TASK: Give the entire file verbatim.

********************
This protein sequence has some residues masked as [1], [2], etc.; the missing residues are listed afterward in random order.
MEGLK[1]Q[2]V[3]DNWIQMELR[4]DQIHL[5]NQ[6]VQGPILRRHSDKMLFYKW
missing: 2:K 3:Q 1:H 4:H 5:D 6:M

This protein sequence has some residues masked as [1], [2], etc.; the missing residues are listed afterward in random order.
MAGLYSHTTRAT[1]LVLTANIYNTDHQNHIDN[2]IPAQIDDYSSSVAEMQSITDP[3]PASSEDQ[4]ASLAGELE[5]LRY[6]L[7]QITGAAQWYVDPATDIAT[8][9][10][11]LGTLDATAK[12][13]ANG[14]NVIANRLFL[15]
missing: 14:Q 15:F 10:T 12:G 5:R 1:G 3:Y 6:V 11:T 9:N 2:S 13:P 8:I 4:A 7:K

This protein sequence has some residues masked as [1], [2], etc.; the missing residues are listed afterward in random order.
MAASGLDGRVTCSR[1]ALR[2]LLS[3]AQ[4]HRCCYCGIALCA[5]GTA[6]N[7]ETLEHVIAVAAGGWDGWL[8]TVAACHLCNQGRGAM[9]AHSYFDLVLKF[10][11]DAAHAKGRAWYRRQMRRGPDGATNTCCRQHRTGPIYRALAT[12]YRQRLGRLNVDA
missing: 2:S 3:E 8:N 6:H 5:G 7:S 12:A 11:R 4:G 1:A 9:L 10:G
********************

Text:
This protein sequence has some residues masked as [1], [2], etc.; the missing residues are listed afterward in random order.
MEGLK[1]Q[2]V[3]DNWIQMELR[4]DQIHL[5]NQ[6]VQGPILRRHSDKMLFYKW
missing: 2:K 3:Q 1:H 4:H 5:D 6:M

This protein sequence has some residues masked as [1], [2], etc.; the missing residues are listed afterward in random order.
MAGLYSHTTRAT[1]LVLTANIYNTDHQNHIDN[2]IPAQIDDYSSSVAEMQSITDP[3]PASSEDQ[4]ASLAGELE[5]LRY[6]L[7]QITGAAQWYVDPATDIAT[8][9][10][11]LGTLDATAK[12][13]ANG[14]NVIANRLFL[15]
missing: 14:Q 15:F 10:T 12:G 5:R 1:G 3:Y 6:V 11:T 9:N 2:S 13:P 8:I 4:A 7:K

This protein sequence has some residues masked as [1], [2], etc.; the missing residues are listed afterward in random order.
MAASGLDGRVTCSR[1]ALR[2]LLS[3]AQ[4]HRCCYCGIALCA[5]GTA[6]N[7]ETLEHVIAVAAGGWDGWL[8]TVAACHLCNQGRGAM[9]AHSYFDLVLKF[10][11]DAAHAKGRAWYRRQMRRGPDGATNTCCRQHRTGPIYRALAT[12]YRQRLGRLNVDA
missing: 2:S 3:E 8:N 6:H 5:G 7:S 12:A 11:R 4:G 1:A 9:L 10:G